Larger on-screen graphics for the visually impaired, or sign-language presenters in place of regular presenters to assist the hard of hearing, are two examples intended to improve accessibility. The BBC has demonstrated this with an object-based deconstruction of a weather forecast. Recordings of presenters delivering the forecast in front of a green screen were aligned with a data stream containing weather icons, animation data and subtitles, then delivered as a package for rendering on the client device.
OBB is likely to be commercialised initially in second-screen experiences. “The process of streaming what’s on the living room TV is broken,” argues Axonista chief technology officer Daragh Ward. “Audiences expect to interact with it.”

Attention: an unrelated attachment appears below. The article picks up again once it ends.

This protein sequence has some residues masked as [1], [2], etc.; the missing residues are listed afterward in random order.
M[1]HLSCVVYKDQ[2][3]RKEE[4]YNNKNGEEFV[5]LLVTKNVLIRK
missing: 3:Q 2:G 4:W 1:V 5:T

Axonista offers a content management system and a series of software templates that it says makes it easier for producers to deploy an OBB workflow instead of building one from scratch. Initially, this is based around extracting graphics from the live signal.
Its solution has been built into apps for shopping channel QVC, where the ‘buy now’ TV button becomes a touchscreen option on a smartphone; and at The QYou, an online curator of video clips that uses the technology to add interactivity to data about its content.
The idea could attract sport and music producers in particular. Makers of live music shows might want to overlay inter active information about performances for the second screen. Sport fans might want to select different leaderboards, heat maps or track positions over the live pictures. This works particularly well for data-intensive sports like Formula One or MotoGP, where members of the same family might want to check different aspects of the race in progress — a scenario that BT Sport is actively investigating.